Too many anglers think of waders as a luxury instead of a necessity, so here's why waders are important, even in the summer.
We've heard it before: waders, even the right ones, can be cumbersome. Most anglers, especially in the summer, stick to wet-wading, nixing their waders entirely. So why are waders so important? Here are three easy reasons.
While waders do present the hazard of drowning should you slip, they actually are your safest option for wading into unknown territory. Waders protect your feet, your legs, and your hips from coming into contact with dangerous plants and animals. For example, poison ivy is known to grow in lush green areas, and that's exactly where the best fishing is. Can you imagine the pain of a stinging nettle on the side of the creek just as you're about to throw out the first cast of the day? That's a fishing trip ruined.
Waders put a much-needed barrier between you and the environment. They also keep most of your lower body out of the sun, which means less sunscreen to apply less often, resulting in a longer day of fishing.
Many anglers stick to the tried-and-true fanny pack for wet-wading, but waders actually give you more room to hold necessities while you're out in the water away from the bank. If you have chest-high waders, the pocket near your chest is invaluable for holding a few flies or an extra line of tippet just in case something goes wrong with your fly set-up.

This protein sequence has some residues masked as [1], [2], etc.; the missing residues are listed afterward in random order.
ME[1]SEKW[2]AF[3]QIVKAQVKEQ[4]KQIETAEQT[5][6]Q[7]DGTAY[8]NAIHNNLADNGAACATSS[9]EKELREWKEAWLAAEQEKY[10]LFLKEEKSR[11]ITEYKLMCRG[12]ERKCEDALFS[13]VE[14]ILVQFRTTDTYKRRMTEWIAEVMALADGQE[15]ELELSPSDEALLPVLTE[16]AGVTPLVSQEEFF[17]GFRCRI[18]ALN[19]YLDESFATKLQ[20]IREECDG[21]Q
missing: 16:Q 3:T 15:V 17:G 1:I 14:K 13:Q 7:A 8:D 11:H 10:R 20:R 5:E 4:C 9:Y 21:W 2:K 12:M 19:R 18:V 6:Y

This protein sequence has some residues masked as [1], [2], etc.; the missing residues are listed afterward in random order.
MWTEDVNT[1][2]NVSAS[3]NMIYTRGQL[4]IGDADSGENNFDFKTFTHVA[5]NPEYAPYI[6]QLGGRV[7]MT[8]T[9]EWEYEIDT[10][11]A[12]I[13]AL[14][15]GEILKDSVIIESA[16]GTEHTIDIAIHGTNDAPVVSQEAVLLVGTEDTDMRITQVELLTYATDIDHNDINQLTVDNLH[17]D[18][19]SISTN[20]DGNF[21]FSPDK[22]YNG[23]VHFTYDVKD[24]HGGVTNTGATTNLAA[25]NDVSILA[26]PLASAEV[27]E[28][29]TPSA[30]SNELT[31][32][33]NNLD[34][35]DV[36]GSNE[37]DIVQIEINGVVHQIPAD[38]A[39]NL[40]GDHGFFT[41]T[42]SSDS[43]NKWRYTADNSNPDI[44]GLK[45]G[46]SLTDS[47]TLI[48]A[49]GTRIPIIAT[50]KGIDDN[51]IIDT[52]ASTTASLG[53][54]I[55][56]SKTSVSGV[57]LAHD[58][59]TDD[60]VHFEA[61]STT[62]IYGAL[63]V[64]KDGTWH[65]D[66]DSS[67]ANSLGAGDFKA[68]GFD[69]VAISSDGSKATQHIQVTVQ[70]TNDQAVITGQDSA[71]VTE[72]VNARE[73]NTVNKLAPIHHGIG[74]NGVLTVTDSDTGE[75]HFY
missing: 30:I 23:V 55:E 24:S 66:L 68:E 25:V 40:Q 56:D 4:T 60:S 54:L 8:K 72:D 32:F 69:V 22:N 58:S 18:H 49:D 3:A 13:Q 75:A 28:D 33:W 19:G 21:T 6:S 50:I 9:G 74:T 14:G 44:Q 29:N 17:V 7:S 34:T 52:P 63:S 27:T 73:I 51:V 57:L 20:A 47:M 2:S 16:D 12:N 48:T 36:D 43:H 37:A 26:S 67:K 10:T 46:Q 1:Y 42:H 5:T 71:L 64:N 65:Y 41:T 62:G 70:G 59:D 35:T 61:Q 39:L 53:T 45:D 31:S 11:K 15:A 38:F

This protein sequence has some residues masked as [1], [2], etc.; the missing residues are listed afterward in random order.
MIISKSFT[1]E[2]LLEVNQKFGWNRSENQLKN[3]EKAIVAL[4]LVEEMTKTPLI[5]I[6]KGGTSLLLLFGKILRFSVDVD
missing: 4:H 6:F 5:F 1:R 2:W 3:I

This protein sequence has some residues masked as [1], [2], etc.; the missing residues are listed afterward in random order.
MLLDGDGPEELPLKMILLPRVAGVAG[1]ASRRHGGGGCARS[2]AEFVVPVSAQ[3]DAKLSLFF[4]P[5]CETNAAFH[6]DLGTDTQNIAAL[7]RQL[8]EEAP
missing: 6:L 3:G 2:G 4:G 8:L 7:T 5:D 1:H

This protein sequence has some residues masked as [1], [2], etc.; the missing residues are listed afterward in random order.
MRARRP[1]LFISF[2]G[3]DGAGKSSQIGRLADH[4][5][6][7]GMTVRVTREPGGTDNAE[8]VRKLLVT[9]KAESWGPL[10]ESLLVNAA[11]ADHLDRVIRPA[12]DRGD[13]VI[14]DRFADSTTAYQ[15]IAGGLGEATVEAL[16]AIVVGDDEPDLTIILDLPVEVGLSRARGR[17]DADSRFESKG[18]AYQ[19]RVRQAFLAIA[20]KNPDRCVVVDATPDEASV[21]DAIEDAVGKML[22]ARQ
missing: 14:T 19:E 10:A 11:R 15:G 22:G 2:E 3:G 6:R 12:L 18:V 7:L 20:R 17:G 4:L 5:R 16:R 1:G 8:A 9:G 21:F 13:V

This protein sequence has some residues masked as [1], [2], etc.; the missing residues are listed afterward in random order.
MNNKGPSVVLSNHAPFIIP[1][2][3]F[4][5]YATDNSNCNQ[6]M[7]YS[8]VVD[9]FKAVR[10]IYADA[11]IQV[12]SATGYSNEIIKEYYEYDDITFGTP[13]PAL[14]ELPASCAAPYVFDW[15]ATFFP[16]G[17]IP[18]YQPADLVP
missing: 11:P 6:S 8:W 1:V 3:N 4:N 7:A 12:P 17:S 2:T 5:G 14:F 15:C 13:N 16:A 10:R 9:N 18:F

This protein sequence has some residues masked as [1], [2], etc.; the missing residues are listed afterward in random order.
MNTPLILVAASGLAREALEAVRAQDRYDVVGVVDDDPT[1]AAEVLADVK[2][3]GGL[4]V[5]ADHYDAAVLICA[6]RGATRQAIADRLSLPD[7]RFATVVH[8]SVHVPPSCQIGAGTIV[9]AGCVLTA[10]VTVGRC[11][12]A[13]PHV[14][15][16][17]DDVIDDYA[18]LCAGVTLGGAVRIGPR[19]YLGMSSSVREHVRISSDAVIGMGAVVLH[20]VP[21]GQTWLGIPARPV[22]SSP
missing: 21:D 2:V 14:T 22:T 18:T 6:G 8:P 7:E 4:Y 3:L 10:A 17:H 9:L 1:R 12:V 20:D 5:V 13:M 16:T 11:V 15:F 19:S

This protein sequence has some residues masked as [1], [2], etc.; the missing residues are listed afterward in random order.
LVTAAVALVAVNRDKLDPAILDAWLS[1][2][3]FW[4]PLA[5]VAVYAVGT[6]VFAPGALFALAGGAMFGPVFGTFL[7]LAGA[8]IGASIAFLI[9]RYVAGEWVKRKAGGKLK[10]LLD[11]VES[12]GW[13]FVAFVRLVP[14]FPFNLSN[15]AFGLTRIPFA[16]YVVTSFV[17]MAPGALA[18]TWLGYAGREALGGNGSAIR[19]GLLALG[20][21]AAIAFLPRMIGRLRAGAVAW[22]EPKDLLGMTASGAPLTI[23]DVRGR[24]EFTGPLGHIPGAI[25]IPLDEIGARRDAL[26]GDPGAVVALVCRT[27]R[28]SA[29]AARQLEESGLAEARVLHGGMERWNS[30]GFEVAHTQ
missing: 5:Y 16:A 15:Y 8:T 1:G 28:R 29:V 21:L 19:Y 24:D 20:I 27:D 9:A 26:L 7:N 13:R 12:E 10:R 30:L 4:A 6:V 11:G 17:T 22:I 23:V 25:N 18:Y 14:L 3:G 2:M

Pro tip: your handheld tools are always within arm's reach if you keep them in your chest pocket, too.
What's worse than planning for a warm, sunny day on the stream and arriving to find a rainy, chilly day? Not much. However, by also having your waders on you, you don't have to let bad weather ruin your fishing. When you wade in without waders, you're more sensitive to the temperature of the water and are at the will of Mother Nature. Waders also keep you camouflaged regardless of the weather because most are designed with this fact in mind.
Bottom line: waders protect you from the elements and help you stay out on the water longer. Sounds like a good deal, doesn't it?